‘Billy Elliot’ laudable but lacks polish

Aside from a few missteps, Cincinnati Music Theatre's production maintains the musical's warmth and heart.

Nov 9, 2016 at 1:10 pm

click to enlarge The spirited cast of Cincinnati Music Theatre’s Billy Elliot - Photo: Mark D. Motz for Cincinnati Music Theatre
Photo: Mark D. Motz for Cincinnati Music Theatre
The spirited cast of Cincinnati Music Theatre’s Billy Elliot
It is 1984 and Billy Elliot’s coal-mining community in northeastern England is on strike. His father is desperately trying to scrape together a life for him after Billy’s mother’s death; Billy’s brother is growing more violent as he works to keep scabs out and the town unified; and Billy himself, coming of age amid hardship and poverty and coal dust, has discovered an undeniable love for — of all things — ballet.

This is the story behind Billy Elliot The Musical, the current production of Cincinnati Music Theatre at the Aronoff Center’s Jarson-Kaplan Theater. The musical is based on the 2000 film of the same name, with new music by Elton John and book and lyrics by Lee Hall. The show’s 2008 Broadway production earned 10 Tony Awards. 

The role of 11-year-old Billy Elliot asks the world of any young actor tapped to play it. Billy must dance, sing and act — in dialect — through nearly every scene in what becomes, with intermission, a nearly three-hour production. Cincinnati Music Theatre’s Billy is 14-year-old Peanut Edmonson, a sandy-haired triple-threat. Edmonson never quite convinces us that he’s the ballet prodigy the role requires, but his efforts are laudable and the opening-night audience leapt to its collective feet during Edmonson’s curtain call. 

Not every moment is a winner. In a pivotal scene that closes the first act, Billy channels the energy of his personal loss and frustration into movement and rhythm for the first time. Although executed well enough, Edmonson’s “Angry Dance” does not quite hit the mark emotionally. It lacks the expression required to drive home Billy’s metamorphosis as a dancer. However, Edmonson engages greater depth during two misty-eyed duets between Billy and his dearly departed Mum (Sarah Martin Flerlage). Overall, Edmonson is lovable and shares a significant quality with the character of Billy: enormous potential.

Billy Elliot is not all anger and tears. “Shine,” a scene that introduces Billy’s soon-to-be ballet teacher Mrs. Wilkinson (Jen Drake), packs the stage with 10 tween divas eager to please their dance instructor. Though you can tell each of these young actresses has dancing chops, the scene calls for a comical bungling of the moves, which the cast dedicates themselves to with glee. Drake conveys the right blend of a maternal and jaded attitude for Mrs. Wilkinson, and she exhibits the strongest and most effortless voice in the production.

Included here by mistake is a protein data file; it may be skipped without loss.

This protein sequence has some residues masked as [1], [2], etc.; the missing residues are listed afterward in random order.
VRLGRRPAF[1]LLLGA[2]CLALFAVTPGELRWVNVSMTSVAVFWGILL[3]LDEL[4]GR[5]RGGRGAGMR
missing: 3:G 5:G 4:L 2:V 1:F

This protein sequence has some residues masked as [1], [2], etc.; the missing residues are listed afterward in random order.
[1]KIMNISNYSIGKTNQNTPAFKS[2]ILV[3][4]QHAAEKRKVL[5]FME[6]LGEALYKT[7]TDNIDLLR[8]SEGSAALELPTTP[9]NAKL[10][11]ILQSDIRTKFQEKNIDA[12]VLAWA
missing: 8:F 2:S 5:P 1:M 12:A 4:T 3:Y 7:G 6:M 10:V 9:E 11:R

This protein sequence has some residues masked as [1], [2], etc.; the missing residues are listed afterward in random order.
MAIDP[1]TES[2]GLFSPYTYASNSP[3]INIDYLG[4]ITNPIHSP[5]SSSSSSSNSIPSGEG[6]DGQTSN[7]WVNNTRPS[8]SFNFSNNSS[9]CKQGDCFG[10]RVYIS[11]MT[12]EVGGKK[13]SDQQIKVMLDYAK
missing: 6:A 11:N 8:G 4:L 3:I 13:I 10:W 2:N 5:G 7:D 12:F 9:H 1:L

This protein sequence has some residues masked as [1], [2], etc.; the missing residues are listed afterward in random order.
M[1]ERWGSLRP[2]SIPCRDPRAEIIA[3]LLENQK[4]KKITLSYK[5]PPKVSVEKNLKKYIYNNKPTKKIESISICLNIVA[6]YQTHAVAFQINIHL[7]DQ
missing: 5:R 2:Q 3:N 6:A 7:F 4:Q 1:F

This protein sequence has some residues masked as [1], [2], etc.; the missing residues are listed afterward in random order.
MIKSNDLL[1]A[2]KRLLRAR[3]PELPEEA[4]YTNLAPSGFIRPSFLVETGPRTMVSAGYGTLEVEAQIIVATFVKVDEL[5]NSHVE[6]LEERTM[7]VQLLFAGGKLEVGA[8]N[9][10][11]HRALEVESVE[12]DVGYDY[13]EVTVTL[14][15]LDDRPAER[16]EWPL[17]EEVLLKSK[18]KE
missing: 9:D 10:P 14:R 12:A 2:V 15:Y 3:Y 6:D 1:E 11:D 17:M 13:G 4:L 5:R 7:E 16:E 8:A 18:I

A surprising moment of comic relief is “Grandma’s Song,” wherein Billy’s grandma (Marcie Brooks) shakes off a haze of early dementia to tell Billy about her early years with her late husband. To share the story here would spoil Grandma’s moment, but Brooks keenly balances nostalgia with humor to further sketch out the larger tale of this hardscrabble town. This is also a good time to remind ticket-buyers that Billy Elliot is rated R for language — Billy’s feisty grandma herself helps earn that rating.

Particularly powerful are the scenes when the downtrodden mining families of County Durham, portrayed by the cast of around 40, join their voices in unison. “Solidarity,” perhaps the most hummable tune in the show, serves as exposition about the tight-knit nature of the community and of the miner’s union, repeating lyrics such as, “We all go together when we go.” 

However, the song also demonstrates the forces that make it so difficult for Billy to ultimately leave in pursuit of his ballet career — solidarity means status quo, the family business, not ruffling feathers. The core of Billy Elliot lies not only in what he overcomes, but also in the gradually changing heart of a town that is short on hope. 

Cincinnati Music Theatre’s production lacks some polish: the lighting can be choppy, the set designs are simple, the sound is occasionally muddy as hot mics pick up rustling newspapers and excess breathing. And some fight choreography could be useful. All this aside, this community theater has taken on a wildly ambitious show and maintains the warmth and the heart that has made Billy Elliot successful around the world. 

BILLY ELLIOT THE MUSICAL, produced by Cincinnati Music Theatre at the Aronoff Center, continues through Nov. 12. More info: cincinnatiarts.org.